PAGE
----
It may look like the most fashionable store in the north of England. But according to the Inland Revenue, Harvey Nichols is "disadvantaged".
The chic shop, along with some of the most sought-after office space in the UK, three of the country's largest shopping centres and the Revenue's own new offices in Birmingham, have all been excused stamp duty as part of a measure in last week's Budget designed to help deprived parts of Britain.
The Revenue has drawn up a list of hundreds of "enterprise areas" (though they were known as "disadvantaged areas" until last Wednesday) where no stamp duty is payable on commercial property. This in effect adds 4 per cent to the value of the property overnight.
But something's gone wrong. "There's a fault in the way the Revenue have identified the areas," says Kevin Griffin of accountants Ernst & Young. "They are looking at the average income of residents in council wards. Many of these areas have spare land that has attracted developers, and it is inevitable that they include prime commercial sites."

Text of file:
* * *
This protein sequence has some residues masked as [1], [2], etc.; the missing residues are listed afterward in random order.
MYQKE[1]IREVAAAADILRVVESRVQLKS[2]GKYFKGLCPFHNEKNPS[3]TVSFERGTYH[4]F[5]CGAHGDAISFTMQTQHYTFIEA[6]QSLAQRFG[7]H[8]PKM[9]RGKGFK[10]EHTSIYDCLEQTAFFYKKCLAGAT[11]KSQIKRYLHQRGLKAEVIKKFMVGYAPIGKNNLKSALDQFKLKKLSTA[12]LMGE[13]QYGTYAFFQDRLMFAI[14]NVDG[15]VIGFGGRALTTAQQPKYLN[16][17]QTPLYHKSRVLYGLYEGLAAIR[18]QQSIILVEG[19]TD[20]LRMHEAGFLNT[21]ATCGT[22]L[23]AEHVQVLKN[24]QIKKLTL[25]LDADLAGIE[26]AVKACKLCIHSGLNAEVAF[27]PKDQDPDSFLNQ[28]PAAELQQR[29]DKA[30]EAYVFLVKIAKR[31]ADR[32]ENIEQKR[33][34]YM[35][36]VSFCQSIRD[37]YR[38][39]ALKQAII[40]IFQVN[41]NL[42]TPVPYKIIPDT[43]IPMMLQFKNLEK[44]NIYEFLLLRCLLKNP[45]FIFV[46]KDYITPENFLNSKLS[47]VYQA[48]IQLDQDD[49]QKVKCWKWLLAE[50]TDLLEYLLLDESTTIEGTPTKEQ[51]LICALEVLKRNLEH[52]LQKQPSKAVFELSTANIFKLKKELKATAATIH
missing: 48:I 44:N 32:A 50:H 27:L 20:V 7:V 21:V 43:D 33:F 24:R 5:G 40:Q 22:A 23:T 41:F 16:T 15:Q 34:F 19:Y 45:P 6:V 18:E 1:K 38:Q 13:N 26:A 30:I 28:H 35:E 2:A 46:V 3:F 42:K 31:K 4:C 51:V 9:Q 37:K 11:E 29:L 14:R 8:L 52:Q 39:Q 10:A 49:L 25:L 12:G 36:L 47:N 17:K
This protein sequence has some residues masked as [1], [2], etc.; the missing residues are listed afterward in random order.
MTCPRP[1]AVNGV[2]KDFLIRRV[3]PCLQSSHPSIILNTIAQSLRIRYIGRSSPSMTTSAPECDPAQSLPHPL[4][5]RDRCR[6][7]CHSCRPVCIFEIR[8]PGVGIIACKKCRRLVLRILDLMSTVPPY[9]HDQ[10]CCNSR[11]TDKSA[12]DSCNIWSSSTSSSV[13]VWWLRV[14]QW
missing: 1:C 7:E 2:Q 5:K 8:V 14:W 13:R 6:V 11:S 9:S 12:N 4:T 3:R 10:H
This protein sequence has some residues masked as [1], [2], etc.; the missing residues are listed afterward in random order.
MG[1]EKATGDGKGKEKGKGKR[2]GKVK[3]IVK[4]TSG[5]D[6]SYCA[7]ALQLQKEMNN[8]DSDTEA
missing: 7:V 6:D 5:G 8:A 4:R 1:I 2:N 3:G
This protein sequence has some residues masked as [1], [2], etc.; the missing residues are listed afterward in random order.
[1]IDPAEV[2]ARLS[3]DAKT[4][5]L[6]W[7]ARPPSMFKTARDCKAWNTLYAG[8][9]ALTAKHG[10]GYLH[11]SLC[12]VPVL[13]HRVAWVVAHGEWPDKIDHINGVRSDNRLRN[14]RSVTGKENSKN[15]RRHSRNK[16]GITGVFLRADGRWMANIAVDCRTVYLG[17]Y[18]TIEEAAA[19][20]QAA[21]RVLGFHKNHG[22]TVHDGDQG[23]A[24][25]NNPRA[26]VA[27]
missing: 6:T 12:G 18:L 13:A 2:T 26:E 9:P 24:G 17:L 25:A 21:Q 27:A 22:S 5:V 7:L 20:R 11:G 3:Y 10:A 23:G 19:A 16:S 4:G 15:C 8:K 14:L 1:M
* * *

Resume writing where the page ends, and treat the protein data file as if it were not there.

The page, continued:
Canary Wharf is in an "enterprise area", as are three of the UK's largest shopping centres, Meadowhall near Sheffield, Merry Hill near Birmingham and the Trafford Centre in Manchester. Their owners, British Land, Chelsfield and Peel Holdings, have effectively received a £100m windfall from the Government.
The Revenue also benefits from its own change. Its new office block in Birmingham is in an enterprise area, as is Blackpool Pleasure Beach, Manchester United's Old Trafford ground and the Liver Building in Liverpool.
But most curious are Manchester and Leeds city centres. Part of central Manchester, the North's leading commercial centre, where offices can cost around £25 per square foot to rent, is in an enterprise area, as is almost all of the centre of Leeds.
James Poskitt, a director of surveyors DTZ Debenham Tie Leung, said: "This is the strongest performing commercial centre this side of the Pennines. And it just became 4 per cent more attractive."
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